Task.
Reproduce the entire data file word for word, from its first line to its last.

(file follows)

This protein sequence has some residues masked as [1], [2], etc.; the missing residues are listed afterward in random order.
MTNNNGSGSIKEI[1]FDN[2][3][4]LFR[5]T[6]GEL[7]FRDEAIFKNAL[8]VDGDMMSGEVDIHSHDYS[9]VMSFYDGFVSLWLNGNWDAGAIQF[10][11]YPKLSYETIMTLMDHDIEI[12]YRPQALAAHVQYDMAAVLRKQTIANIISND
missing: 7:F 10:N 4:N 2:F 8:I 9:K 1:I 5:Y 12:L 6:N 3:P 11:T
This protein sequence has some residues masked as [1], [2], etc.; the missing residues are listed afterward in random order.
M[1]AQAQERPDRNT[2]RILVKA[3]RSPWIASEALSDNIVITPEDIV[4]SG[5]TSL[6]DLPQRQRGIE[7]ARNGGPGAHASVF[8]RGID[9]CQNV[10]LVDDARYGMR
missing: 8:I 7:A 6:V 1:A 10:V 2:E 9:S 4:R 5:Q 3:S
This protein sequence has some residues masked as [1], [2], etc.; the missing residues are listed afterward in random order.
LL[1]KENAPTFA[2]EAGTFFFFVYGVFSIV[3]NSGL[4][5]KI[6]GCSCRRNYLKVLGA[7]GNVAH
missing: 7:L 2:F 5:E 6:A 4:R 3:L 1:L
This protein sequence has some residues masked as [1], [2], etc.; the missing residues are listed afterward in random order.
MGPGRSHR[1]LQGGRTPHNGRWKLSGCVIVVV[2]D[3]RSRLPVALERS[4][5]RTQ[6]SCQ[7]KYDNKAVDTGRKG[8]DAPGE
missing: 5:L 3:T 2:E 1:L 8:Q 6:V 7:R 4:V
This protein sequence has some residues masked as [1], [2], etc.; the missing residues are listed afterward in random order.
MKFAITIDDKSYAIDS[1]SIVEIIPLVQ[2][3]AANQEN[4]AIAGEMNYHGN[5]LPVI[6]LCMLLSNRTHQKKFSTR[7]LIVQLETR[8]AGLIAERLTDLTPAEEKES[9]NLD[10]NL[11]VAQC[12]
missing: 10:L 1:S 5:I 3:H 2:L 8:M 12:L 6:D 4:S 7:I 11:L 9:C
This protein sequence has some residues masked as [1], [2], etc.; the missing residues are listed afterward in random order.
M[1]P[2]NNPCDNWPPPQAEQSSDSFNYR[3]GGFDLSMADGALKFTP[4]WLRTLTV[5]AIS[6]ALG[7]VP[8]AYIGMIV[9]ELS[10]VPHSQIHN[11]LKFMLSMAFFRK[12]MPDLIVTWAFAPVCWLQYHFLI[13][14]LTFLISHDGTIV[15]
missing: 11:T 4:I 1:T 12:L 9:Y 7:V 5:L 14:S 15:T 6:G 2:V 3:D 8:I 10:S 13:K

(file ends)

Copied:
This protein sequence has some residues masked as [1], [2], etc.; the missing residues are listed afterward in random order.
MTNNNGSGSIKEI[1]FDN[2][3][4]LFR[5]T[6]GEL[7]FRDEAIFKNAL[8]VDGDMMSGEVDIHSHDYS[9]VMSFYDGFVSLWLNGNWDAGAIQF[10][11]YPKLSYETIMTLMDHDIEI[12]YRPQALAAHVQYDMAAVLRKQTIANIISND
missing: 7:F 10:N 4:N 2:F 8:I 9:K 1:I 5:Y 12:L 6:N 3:P 11:T
This protein sequence has some residues masked as [1], [2], etc.; the missing residues are listed afterward in random order.
M[1]AQAQERPDRNT[2]RILVKA[3]RSPWIASEALSDNIVITPEDIV[4]SG[5]TSL[6]DLPQRQRGIE[7]ARNGGPGAHASVF[8]RGID[9]CQNV[10]LVDDARYGMR
missing: 8:I 7:A 6:V 1:A 10:V 2:E 9:S 4:R 5:Q 3:S
This protein sequence has some residues masked as [1], [2], etc.; the missing residues are listed afterward in random order.
LL[1]KENAPTFA[2]EAGTFFFFVYGVFSIV[3]NSGL[4][5]KI[6]GCSCRRNYLKVLGA[7]GNVAH
missing: 7:L 2:F 5:E 6:A 4:R 3:L 1:L
This protein sequence has some residues masked as [1], [2], etc.; the missing residues are listed afterward in random order.
MGPGRSHR[1]LQGGRTPHNGRWKLSGCVIVVV[2]D[3]RSRLPVALERS[4][5]RTQ[6]SCQ[7]KYDNKAVDTGRKG[8]DAPGE
missing: 5:L 3:T 2:E 1:L 8:Q 6:V 7:R 4:V
This protein sequence has some residues masked as [1], [2], etc.; the missing residues are listed afterward in random order.
MKFAITIDDKSYAIDS[1]SIVEIIPLVQ[2][3]AANQEN[4]AIAGEMNYHGN[5]LPVI[6]LCMLLSNRTHQKKFSTR[7]LIVQLETR[8]AGLIAERLTDLTPAEEKES[9]NLD[10]NL[11]VAQC[12]
missing: 10:L 1:S 5:I 3:H 2:L 8:M 12:L 6:D 4:S 7:I 11:L 9:C
This protein sequence has some residues masked as [1], [2], etc.; the missing residues are listed afterward in random order.
M[1]P[2]NNPCDNWPPPQAEQSSDSFNYR[3]GGFDLSMADGALKFTP[4]WLRTLTV[5]AIS[6]ALG[7]VP[8]AYIGMIV[9]ELS[10]VPHSQIHN[11]LKFMLSMAFFRK[12]MPDLIVTWAFAPVCWLQYHFLI[13][14]LTFLISHDGTIV[15]
missing: 11:T 4:I 1:T 12:L 9:Y 7:V 5:L 14:S 15:T 6:G 2:V 3:D 8:I 10:S 13:K